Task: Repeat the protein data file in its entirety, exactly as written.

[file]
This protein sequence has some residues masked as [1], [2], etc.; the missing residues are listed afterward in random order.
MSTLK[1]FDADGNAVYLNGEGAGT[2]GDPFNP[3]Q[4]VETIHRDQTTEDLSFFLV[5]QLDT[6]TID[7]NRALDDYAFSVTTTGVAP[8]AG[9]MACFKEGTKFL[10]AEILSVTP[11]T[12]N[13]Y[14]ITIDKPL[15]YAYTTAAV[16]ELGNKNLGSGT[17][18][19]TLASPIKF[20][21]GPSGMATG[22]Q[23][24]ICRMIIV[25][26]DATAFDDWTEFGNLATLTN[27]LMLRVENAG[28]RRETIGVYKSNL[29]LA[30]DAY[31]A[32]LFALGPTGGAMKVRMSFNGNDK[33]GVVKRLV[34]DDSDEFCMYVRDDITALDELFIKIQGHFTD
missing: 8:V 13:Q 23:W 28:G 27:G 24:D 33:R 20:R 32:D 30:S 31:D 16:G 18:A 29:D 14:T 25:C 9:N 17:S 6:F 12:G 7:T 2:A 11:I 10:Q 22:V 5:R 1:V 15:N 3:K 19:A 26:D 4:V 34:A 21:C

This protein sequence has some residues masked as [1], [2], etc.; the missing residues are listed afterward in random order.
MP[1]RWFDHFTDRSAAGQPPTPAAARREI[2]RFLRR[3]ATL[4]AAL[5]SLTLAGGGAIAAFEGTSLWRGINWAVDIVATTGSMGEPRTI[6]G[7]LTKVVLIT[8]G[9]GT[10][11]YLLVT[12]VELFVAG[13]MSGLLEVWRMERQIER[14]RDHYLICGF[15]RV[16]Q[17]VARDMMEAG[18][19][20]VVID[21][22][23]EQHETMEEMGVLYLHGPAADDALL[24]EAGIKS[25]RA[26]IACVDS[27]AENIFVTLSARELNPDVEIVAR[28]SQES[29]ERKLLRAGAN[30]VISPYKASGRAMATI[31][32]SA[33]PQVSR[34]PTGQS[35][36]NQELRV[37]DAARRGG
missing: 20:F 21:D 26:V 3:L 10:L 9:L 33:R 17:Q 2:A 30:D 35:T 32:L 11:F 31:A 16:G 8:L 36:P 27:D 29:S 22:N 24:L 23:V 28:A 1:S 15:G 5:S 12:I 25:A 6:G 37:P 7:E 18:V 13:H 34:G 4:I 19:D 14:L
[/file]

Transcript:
This protein sequence has some residues masked as [1], [2], etc.; the missing residues are listed afterward in random order.
MSTLK[1]FDADGNAVYLNGEGAGT[2]GDPFNP[3]Q[4]VETIHRDQTTEDLSFFLV[5]QLDT[6]TID[7]NRALDDYAFSVTTTGVAP[8]AG[9]MACFKEGTKFL[10]AEILSVTP[11]T[12]N[13]Y[14]ITIDKPL[15]YAYTTAAV[16]ELGNKNLGSGT[17][18][19]TLASPIKF[20][21]GPSGMATG[22]Q[23][24]ICRMIIV[25][26]DATAFDDWTEFGNLATLTN[27]LMLRVENAG[28]RRETIGVYKSNL[29]LA[30]DAY[31]A[32]LFALGPTGGAMKVRMSFNGNDK[33]GVVKRLV[34]DDSDEFCMYVRDDITALDELFIKIQGHFTD
missing: 8:V 13:Q 23:W 28:G 27:G 24:D 33:R 20:R 32:D 30:S 31:D 16:G 18:A 29:D 14:T 25:C 9:N 17:S 6:F 12:G 7:T 2:A 11:I 10:Q 22:V 5:R 1:V 15:N 3:K 19:A 26:D 4:V 34:A 21:C

This protein sequence has some residues masked as [1], [2], etc.; the missing residues are listed afterward in random order.
MP[1]RWFDHFTDRSAAGQPPTPAAARREI[2]RFLRR[3]ATL[4]AAL[5]SLTLAGGGAIAAFEGTSLWRGINWAVDIVATTGSMGEPRTI[6]G[7]LTKVVLIT[8]G[9]GT[10][11]YLLVT[12]VELFVAG[13]MSGLLEVWRMERQIER[14]RDHYLICGF[15]RV[16]Q[17]VARDMMEAG[18][19][20]VVID[21][22][23]EQHETMEEMGVLYLHGPAADDALL[24]EAGIKS[25]RA[26]IACVDS[27]AENIFVTLSARELNPDVEIVAR[28]SQES[29]ERKLLRAGAN[30]VISPYKASGRAMATI[31][32]SA[33]PQVSR[34]PTGQS[35][36]NQELRV[37]DAARRGG
missing: 20:F 21:D 26:V 3:L 10:L 9:L 33:R 17:Q 2:A 30:D 35:T 32:L 11:F 31:A 16:G 8:L 36:P 27:D 29:S 22:N 24:L 23:V 28:A 1:S 15:G 5:S 12:I 25:A 6:G 37:P 7:E 18:V 13:H 34:G 4:I 19:D 14:L